I have to renege on my promise to write on Turkey’s 2010 budget in favor of a convention I attended on Friday, which is much more relevant for Turkey’s long-run prospects.

The Competitiveness Congress, organized jointly by the Federation of Industrial Associations, or SEDEFED and the TUSIAD-Sabanci University Competitiveness Forum, or REF, has been held annually since 2005. This year’s conference, titled Way out the Crisis: Competitiveness, consisted of the presentation of a report on Turkey’s position in the latest World Economic Forum, or WEF, Global Competitiveness Report and introduction of a new database to compare the country’s competitiveness with 48 peers using standard international trade competitiveness indices, in addition to a couple of panels.

The authors of The WEF Global Competitiveness Report 2009-2010: An Evaluation for Turkey have to be commended for undertaking the tedious task of looking at almost all the possible combinations of Turkey’s rankings in different competitiveness indicators and benchmark countries. The result is a comprehensive laundry list of Turkey’s comparative strengths and weaknesses, but not much more.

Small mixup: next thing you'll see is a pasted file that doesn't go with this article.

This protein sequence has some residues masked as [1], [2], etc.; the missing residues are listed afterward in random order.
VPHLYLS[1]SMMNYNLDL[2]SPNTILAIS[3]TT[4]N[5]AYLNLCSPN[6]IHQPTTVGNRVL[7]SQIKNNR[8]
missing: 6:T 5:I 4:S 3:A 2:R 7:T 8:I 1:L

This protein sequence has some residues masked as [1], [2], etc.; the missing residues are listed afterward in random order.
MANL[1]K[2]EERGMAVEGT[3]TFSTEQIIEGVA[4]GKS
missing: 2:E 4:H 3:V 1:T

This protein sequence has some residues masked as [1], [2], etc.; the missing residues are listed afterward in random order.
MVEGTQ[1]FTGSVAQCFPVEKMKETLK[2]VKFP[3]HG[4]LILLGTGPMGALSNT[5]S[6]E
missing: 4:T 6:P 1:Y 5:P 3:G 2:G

The problem with such lists is that they give no sense of binding constraints. In other words, given that the government needs to prioritize with its limited resources, it should know where it will get the biggest bang for the buck in the shortest time. Luckily, Fusun Ulengin, the principal author of the report, did mention where she thinks the binding constraints lie: Human capital, especially education & women’s participation, and innovation were also highlighted in the panel discussion following her presentation.

Incidentally, both areas have already been underlined in recent World Bank labor market and education reports as well as the Bank’s Investment Climate Assessment, which precisely tried to identify the private sector’s binding constraints. While it might be self-assuring to reinvent the wheel now and then, we have to go a step further with policy recommendations. Without a prescription, you’ll just have to cross your fingers that the binding constraints just disappear by themselves.